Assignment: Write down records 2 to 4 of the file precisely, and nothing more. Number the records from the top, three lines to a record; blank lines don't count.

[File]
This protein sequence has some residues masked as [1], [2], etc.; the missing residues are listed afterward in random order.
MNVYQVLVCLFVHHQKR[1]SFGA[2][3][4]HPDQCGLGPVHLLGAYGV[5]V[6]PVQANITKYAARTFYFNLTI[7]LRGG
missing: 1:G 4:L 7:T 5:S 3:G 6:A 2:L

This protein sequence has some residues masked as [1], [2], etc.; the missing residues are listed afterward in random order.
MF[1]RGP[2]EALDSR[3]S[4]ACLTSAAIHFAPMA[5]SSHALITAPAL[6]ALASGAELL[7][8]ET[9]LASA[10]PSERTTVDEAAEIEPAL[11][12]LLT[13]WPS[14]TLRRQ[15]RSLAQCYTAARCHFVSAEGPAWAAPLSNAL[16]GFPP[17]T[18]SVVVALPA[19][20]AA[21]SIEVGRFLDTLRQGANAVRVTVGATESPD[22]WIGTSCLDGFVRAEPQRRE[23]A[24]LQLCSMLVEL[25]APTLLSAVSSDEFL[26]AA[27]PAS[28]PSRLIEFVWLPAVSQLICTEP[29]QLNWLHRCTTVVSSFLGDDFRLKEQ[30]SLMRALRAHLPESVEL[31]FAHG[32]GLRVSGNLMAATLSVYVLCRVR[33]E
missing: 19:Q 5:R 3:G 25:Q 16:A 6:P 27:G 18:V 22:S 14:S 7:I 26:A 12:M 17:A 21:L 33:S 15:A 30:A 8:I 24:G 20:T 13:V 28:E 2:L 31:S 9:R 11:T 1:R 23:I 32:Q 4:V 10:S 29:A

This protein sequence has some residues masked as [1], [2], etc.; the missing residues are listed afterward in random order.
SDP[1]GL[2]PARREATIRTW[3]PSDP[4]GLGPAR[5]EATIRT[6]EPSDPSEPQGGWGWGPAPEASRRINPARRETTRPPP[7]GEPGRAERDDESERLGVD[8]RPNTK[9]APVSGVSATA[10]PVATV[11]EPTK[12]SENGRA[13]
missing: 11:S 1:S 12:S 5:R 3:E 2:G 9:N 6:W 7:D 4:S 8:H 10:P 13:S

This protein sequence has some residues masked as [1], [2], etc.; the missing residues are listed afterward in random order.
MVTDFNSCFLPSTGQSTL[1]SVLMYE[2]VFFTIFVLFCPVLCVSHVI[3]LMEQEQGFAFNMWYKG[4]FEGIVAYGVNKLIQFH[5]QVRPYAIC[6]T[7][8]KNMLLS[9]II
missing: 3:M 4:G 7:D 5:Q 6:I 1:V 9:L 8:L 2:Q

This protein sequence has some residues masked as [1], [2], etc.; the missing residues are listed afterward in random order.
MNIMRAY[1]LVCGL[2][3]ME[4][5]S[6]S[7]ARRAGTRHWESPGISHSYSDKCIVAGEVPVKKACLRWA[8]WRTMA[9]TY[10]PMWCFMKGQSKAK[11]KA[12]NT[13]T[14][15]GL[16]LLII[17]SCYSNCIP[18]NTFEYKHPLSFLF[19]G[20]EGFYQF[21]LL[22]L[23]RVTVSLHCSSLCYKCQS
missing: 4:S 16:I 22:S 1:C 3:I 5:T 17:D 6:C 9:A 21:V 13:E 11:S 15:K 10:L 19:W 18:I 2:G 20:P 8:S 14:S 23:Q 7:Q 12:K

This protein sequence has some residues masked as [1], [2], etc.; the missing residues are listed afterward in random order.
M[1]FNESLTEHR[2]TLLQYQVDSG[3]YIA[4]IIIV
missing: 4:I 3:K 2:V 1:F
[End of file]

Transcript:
This protein sequence has some residues masked as [1], [2], etc.; the missing residues are listed afterward in random order.
MF[1]RGP[2]EALDSR[3]S[4]ACLTSAAIHFAPMA[5]SSHALITAPAL[6]ALASGAELL[7][8]ET[9]LASA[10]PSERTTVDEAAEIEPAL[11][12]LLT[13]WPS[14]TLRRQ[15]RSLAQCYTAARCHFVSAEGPAWAAPLSNAL[16]GFPP[17]T[18]SVVVALPA[19][20]AA[21]SIEVGRFLDTLRQGANAVRVTVGATESPD[22]WIGTSCLDGFVRAEPQRRE[23]A[24]LQLCSMLVEL[25]APTLLSAVSSDEFL[26]AA[27]PAS[28]PSRLIEFVWLPAVSQLICTEP[29]QLNWLHRCTTVVSSFLGDDFRLKEQ[30]SLMRALRAHLPESVEL[31]FAHG[32]GLRVSGNLMAATLSVYVLCRVR[33]E
missing: 19:Q 5:R 3:G 25:Q 16:A 6:P 27:G 18:V 22:S 14:S 7:I 26:A 12:M 17:A 21:L 33:S 15:A 30:A 8:I 24:G 20:T 13:V 28:E 2:L 31:S 9:R 11:T 1:R 23:I 32:Q 4:V 10:S 29:A

This protein sequence has some residues masked as [1], [2], etc.; the missing residues are listed afterward in random order.
SDP[1]GL[2]PARREATIRTW[3]PSDP[4]GLGPAR[5]EATIRT[6]EPSDPSEPQGGWGWGPAPEASRRINPARRETTRPPP[7]GEPGRAERDDESERLGVD[8]RPNTK[9]APVSGVSATA[10]PVATV[11]EPTK[12]SENGRA[13]
missing: 11:S 1:S 12:S 5:R 3:E 2:G 9:N 6:W 7:D 4:S 8:H 10:P 13:S

This protein sequence has some residues masked as [1], [2], etc.; the missing residues are listed afterward in random order.
MVTDFNSCFLPSTGQSTL[1]SVLMYE[2]VFFTIFVLFCPVLCVSHVI[3]LMEQEQGFAFNMWYKG[4]FEGIVAYGVNKLIQFH[5]QVRPYAIC[6]T[7][8]KNMLLS[9]II
missing: 3:M 4:G 7:D 5:Q 6:I 1:V 9:L 8:L 2:Q